Installation 2010

Little girls want to be princesses, grown up girls want to own a rich husband. In a windowless office-like space on the fifth floor of Pakhuis de Zwijger in Amsterdam, on the dark grey carpeted floor, stands a small (1,5 x 2 metres) house made of old, partly painted wood, dirty roof tiles and a second hand door with a dusty window, bathing in the yellow light of fairy tales. Attached to it is a box made of wood, paper and branches cut from cardboard.
When going through the door one steps on an old oak floor, in an empty room. Looking out the window one sees a jungle of happy couples cut from magazines: photo-models, celebrities, actors, etc. They are glued together to form new connections, the hands of one man touching the crotch of someone else’s husband, different brands of watches turning out to publish exactly the same advertisements. These tree-like shapes are situated behind each other for a 3-dimensional peepshow effect.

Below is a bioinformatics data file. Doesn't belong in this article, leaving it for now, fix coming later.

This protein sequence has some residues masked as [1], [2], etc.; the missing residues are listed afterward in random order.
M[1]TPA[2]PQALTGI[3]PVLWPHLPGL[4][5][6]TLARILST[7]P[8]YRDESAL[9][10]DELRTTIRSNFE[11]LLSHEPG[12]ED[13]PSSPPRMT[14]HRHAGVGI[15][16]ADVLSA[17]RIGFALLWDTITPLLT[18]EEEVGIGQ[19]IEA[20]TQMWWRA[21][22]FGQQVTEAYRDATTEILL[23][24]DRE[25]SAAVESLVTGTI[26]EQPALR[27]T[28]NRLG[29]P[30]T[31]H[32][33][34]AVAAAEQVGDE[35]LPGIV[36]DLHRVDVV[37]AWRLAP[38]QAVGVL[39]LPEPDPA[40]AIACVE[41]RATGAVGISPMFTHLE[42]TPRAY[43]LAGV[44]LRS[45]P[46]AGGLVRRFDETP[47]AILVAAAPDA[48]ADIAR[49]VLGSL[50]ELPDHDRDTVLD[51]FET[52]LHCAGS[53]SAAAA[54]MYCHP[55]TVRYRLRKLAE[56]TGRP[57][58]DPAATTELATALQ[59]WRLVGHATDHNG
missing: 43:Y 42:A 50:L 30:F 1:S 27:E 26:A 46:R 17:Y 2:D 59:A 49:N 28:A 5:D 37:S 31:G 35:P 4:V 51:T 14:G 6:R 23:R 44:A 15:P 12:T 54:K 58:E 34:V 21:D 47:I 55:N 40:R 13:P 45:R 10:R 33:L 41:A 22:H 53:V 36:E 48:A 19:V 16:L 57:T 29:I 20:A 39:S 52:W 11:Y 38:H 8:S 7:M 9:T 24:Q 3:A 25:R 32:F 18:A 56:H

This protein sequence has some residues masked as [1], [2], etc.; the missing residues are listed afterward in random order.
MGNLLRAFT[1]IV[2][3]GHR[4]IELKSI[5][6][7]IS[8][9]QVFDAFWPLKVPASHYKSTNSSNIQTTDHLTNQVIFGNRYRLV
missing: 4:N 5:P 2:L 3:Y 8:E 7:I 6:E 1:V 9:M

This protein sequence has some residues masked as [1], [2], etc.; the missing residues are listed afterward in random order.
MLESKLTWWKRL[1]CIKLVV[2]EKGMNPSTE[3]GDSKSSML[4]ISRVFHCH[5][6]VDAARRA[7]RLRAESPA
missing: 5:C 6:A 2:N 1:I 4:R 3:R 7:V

With this overwhelming amount of magazine-clippings I wanted to question the message we receive through the media that finding true love is the ultimate goal that will end all our troubles. Because what if we do find our soul-mate and we don’t have the money to go on romantic outings? Or one of us gets ill, or we don’t have the energy, or we’re just plain bored? Does that mean we should buy more stuff? That there’s something wrong with us? Or that this shiny happy version of love never existed in the first place? We are always outsiders, looking in on other people’s happiness.



pakhuis de zwijger